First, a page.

Virtual yoga and meditation improve health-related quality of life, finds study

Published On 2022-05-23 14:00 GMT   |   Update On 2022-05-23 14:01 GMT

Virtual yoga and meditation improve health-related quality of life, finds a recent study published in the JMIR Formative Research. Although the benefits of yoga are well established worldwide, limited studies explore the long-term interrelation between yoga, meditation, and health. Specifically, there is limited research exploring the differences in health-related quality of life...

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Virtual yoga and meditation improve health-related quality of life, finds a recent study published in the JMIR Formative Research.

Although the benefits of yoga are well established worldwide, limited studies explore the long-term interrelation between yoga, meditation, and health. Specifically, there is limited research exploring the differences in health-related quality of life (HRQOL) among regular meditators and nonmeditators.

This study explored the differences in 7 domains of HRQOL (including quality of life, ability to adopt a healthy lifestyle, ability to relax, frequency of nervousness and stress, coping with day-to-day stress, workplace productivity, and staying healthy during the COVID-19 pandemic) among practitioners of yoga and meditation.

A cross-sectional, online survey was distributed to all members who participated in a 100-day yoga and meditation program, culminating in the International Day of Yoga event, organized by the Heartfulness Institute in partnership with the Central Council for Research in Yoga and Naturopathy, Ministry of Ayush, SVYASA Yoga University, and Patanjali Yoga Institute, India. The program consisted of daily virtual yoga, meditation, and speaker sessions. The data were analyzed by nonparametric Mann-Whitney U test, Kruskal-Wallis test for continuous variables, and chi-square test for categorical variables.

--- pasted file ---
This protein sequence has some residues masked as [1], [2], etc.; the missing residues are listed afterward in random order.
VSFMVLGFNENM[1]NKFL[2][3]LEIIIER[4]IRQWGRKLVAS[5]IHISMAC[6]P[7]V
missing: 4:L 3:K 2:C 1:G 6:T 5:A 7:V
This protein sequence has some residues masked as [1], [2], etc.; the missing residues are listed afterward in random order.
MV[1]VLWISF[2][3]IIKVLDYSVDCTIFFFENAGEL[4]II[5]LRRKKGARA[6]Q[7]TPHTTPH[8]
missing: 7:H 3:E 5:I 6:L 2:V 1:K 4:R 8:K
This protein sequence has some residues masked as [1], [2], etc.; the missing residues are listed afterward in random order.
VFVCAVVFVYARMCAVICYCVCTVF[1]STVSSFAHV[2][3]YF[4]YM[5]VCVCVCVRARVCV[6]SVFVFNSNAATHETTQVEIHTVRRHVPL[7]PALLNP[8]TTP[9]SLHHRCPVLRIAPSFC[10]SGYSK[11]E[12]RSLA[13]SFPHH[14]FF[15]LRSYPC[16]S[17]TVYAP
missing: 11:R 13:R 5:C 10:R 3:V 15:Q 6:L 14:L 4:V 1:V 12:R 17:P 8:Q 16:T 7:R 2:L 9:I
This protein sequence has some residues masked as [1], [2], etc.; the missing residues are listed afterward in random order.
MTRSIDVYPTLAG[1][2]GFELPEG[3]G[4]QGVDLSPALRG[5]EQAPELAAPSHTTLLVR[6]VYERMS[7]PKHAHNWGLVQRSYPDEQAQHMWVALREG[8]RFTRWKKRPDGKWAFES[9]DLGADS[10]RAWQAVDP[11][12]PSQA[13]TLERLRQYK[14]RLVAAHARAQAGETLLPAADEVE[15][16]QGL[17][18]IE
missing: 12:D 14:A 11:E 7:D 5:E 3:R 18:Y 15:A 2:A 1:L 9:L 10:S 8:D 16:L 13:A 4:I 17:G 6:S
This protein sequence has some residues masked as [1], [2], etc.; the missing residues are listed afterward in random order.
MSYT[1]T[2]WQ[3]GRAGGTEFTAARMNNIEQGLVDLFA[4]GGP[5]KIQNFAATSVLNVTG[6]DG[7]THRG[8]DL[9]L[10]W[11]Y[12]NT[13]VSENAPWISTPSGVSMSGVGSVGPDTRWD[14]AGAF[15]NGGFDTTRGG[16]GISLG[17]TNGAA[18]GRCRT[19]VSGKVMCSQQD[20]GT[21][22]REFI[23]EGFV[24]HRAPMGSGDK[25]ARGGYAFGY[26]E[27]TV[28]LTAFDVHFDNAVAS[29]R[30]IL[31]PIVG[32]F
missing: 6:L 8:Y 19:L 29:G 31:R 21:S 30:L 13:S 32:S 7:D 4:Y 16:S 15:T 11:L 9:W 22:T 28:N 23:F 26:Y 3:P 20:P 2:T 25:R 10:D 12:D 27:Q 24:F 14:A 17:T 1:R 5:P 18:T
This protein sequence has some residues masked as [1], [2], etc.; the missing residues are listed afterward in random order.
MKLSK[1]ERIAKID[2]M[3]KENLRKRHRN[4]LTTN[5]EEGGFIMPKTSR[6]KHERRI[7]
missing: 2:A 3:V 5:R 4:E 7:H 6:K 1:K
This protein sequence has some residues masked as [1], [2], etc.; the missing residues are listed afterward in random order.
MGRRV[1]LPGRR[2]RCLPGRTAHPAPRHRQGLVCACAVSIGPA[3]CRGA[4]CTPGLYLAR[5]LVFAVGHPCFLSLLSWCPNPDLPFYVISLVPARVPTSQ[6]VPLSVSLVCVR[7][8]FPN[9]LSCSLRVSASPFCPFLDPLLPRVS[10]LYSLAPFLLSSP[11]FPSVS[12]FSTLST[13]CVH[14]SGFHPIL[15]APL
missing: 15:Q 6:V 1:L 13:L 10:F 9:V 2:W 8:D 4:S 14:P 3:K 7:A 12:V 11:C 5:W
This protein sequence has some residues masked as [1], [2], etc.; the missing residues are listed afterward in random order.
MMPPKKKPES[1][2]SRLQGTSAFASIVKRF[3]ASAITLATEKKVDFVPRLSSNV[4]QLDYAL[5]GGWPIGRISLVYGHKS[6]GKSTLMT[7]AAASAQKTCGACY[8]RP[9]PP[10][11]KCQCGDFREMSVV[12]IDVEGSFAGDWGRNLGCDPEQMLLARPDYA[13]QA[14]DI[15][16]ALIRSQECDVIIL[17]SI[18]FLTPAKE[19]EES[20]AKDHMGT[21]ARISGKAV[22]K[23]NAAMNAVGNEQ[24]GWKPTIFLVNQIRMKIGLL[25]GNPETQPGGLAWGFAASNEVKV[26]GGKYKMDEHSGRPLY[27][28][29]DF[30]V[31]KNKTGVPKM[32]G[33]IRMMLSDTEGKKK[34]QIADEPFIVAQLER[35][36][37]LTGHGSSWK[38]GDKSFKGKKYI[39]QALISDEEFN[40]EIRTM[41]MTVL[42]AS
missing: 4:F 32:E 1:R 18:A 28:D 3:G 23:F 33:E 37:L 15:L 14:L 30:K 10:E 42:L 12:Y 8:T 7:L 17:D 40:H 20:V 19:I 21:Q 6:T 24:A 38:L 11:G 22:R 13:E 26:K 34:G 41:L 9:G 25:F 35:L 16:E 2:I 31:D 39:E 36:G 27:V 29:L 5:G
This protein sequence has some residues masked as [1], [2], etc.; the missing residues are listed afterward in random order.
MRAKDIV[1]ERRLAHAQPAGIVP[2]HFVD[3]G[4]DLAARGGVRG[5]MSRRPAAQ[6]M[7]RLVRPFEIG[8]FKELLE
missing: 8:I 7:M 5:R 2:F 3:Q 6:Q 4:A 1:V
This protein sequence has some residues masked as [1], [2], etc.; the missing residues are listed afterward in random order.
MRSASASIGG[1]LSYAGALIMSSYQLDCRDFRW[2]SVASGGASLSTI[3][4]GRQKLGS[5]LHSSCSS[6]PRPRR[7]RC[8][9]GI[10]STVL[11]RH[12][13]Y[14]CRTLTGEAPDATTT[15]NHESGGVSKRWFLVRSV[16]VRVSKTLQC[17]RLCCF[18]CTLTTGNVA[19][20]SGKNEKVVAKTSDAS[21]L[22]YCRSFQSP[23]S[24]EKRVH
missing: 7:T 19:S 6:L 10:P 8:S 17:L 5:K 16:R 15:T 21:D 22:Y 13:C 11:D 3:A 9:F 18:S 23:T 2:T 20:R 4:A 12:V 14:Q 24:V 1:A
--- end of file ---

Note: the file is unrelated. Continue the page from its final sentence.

Results:

A total of 3164 participants from 39 countries completed the survey. The mean age was 33.8 (SD 13.6) years. The majority of the participants were female (n=1643, 52%) and students (n=1312, 41.5%). Regular yoga and meditation practice was associated with a positive impact on all 7 domains of HRQOL (Mann-Whitney P<.05 and χ2P<.05). Notably, experienced Heartfulness (≥2 years) meditators reported better outcomes in all the domains of HRQOL as compared to those not currently practising this form of meditation and participants with ≤1 year of Heartfulness meditation experience (P<.05).

This is one of the first cross-sectional studies to explore HRQOL outcomes among 100-day virtual yoga and meditation program participants. Overall, a yoga and meditation practice was found to be an effective tool for promoting HRQOL. Regular yoga and meditation practice was associated with health and well-being factors, with long-term meditation practice associated with increased benefits.

Reference:

Health-Related Quality of Life Outcomes with Regular Yoga and Heartfulness Meditation Practice: Results from a Multinational, Cross-sectional Study by Jayaram Thimmapuram et al. published in the JMIR Formative Research.

DOI: 10.2196/37876

Keywords:

JMIR Formative Research, Virtual yoga, meditation, health, quality of life, Health-Related, Quality, Life, Outcomes, Regular, Yoga, Heartfulness, Meditation, Practice, Jayaram Thimmapuram, Kamlesh Patel, Divya K Madhusudhan, Snehal Deshpande, Ekta Bouderlique, Veronique Nicolai, Raghavendra Rao, COVID-19; Heartfulness; cross-sectional study; health outcome; health-related quality of life; healthy living; meditation; mental health; online survey; psychological health; quality of life; stress; wellness; yoga.


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Article Source : JMIR Formative Research

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